We frequently tell you that much of the persecution of believers is not published, not even in Christian news today. One such example is the plight of an Uzbek Baptist Christian named Tohar Haydarov.
Two years ago, Tohar was sentenced to 10 years in prison for drug trafficking, which his church says is a false charge. In March 2010 he was accused of selling large quantities of narcotics or psychotropic substances. Seven weeks earlier, he was arrested, interrogated for hours and persuaded to recant his faith. But he stayed true to his convictions. The police then told him they had found a matchbox in his pocket containing drugs. He was arrested and then sentenced in a swift judicial move, which has left the Church confused and frustrated. Despite the gravity of the situation, Tohar’s story has not made much of a splash in Christian news today.
The Baptist Church insists that the charges were completely fabricated, stating that Tohar is “a man with a pure conscience and an honest Christian.” Mushfig Bayram, writing for Forum 18 News, says: “An initial appeal against the sentence was rejected in April, despite numerous violations of legal procedure in the original trial.” Even his neighbors, convinced of his innocence, gave written statements to the authorities to defend his case.
But none of the objections prevailed, and Haydarov was sentenced to prison as a drug trafficker, where he has now served two years of his sentence. Would there have been a different result if Tohar’s story had been widely publicized in Christian news today? This is something we will never know. In some instances in the past widely publicizing the plight of believers has caused more harm than good, which is one reason why some stories go untold in Christian news today. However, in this case, Tohar is in great need of our prayers.
In April 2012, a judge stood by the court’s ruling, saying: “The court correctly stated the criminal act of Tohar Haydarov, and the punishment was given in proportion to the act, taking into account the public danger of the act.”
Neither the Church nor the international community is convinced by the legality of the trial or by the length of the sentence. In an attempt to shout, and get Tohar’s story in Christian news today, Corey Bailey, ICC’s Regional Manager for Central Asia released a statement which said, “The circumstances surrounding Haydarov’s arrest and subsequent 10-year sentence are suspect at best and a typical form of Christian persecution for the region. We call for Tohar’s immediate release.”
The Church in Uzbekistan believes that Haydarov’s arrest, imprisonment and sentencing were a punishment for his Christian faith and retaliation to the fact that the Council of Baptist Churches, of which he was a new member, refuses to seek state registration for its religious activity.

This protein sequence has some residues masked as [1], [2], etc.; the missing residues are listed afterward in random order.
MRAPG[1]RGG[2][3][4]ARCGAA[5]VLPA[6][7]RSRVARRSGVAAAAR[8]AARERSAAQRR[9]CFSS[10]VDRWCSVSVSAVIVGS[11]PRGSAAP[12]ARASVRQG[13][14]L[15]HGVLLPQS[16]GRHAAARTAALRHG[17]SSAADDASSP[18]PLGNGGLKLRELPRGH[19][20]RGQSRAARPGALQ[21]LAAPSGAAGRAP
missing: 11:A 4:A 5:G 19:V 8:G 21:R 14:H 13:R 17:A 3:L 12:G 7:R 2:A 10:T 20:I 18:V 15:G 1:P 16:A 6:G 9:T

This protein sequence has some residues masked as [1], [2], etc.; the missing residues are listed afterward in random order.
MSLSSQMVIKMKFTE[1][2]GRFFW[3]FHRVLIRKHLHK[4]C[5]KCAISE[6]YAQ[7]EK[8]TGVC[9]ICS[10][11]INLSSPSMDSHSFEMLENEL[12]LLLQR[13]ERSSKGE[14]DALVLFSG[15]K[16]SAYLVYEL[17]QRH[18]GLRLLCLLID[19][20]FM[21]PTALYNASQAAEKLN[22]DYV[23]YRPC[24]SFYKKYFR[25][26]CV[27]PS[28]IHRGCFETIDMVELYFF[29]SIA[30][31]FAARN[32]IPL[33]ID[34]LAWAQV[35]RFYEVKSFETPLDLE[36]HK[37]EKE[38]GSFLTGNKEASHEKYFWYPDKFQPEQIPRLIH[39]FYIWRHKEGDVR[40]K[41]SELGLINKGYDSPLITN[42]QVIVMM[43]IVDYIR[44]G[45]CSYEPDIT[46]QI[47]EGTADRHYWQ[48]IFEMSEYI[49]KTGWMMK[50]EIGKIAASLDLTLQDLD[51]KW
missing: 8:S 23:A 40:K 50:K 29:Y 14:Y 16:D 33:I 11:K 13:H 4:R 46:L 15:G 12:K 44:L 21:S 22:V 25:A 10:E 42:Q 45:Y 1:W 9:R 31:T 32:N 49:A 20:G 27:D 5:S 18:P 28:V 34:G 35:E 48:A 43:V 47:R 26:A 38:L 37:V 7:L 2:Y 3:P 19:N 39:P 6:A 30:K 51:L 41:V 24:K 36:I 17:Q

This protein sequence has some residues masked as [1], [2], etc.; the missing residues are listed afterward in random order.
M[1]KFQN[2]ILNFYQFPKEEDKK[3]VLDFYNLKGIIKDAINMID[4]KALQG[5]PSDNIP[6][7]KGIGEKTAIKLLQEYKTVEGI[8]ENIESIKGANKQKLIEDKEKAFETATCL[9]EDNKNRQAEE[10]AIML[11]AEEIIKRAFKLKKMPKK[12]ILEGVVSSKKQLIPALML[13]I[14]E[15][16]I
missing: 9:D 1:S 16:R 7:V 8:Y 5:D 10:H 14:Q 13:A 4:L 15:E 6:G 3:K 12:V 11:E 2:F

Prison authorities recently showed Haydarov some of the many letters sent to him since his imprisonment, but he is not allowed to read them, because “there are too many citations from the Bible in them,” The Voice of the Martyrs says. Though Tohar’s story is not widely publicized in Christian news today, this is a beautiful way to let him know that he is not forgotten, and that believers around the world are praying for him.
Not an Isolated Case
Haydarov is one among many prisoners of conscience in Uzbekistan, where the authorities feel free to manufacture charges, flout the due legal process and imprison Christians, disregarding the legal, ethical and moral obligations of the state to protect the rights of its own citizens. For incidents of this nature, Uzbekistan was named as one of 14 Countries of Particular Concern (CPC) by the U.S. Commission on International Religious Freedom, emphasizing that the government has systematically and egregiously violated freedom of religion or belief.
Authoritarian nations, like Uzbekistan, are notorious for employing registration laws to restrict and control religious activity in the country. According to these laws, all religious organizations and activity must be authorized by the state. But the laws are often used to provide legal grounds for the persecution of religious minorities, particularly Christians. They are often poorly worded and vulnerable to manipulation, so that even a family gathering to pray before a meal can be interpreted to be an “illegal religious activity.”
Uzbekistan remains unmoved by its violations of religious freedom. Neither the moral nor the legal factors seem to motivate the leadership to improve the state of religious freedom in the country. Pray for the believers in this country who suffer under rampant abuses of civil and religious freedom. As a point of action, pass around the story of Tohar so it can remain in Christian news today and so that he will be remembered in prayer. In the meantime, an innocent man lies in prison for his faith, waiting for justice to be served.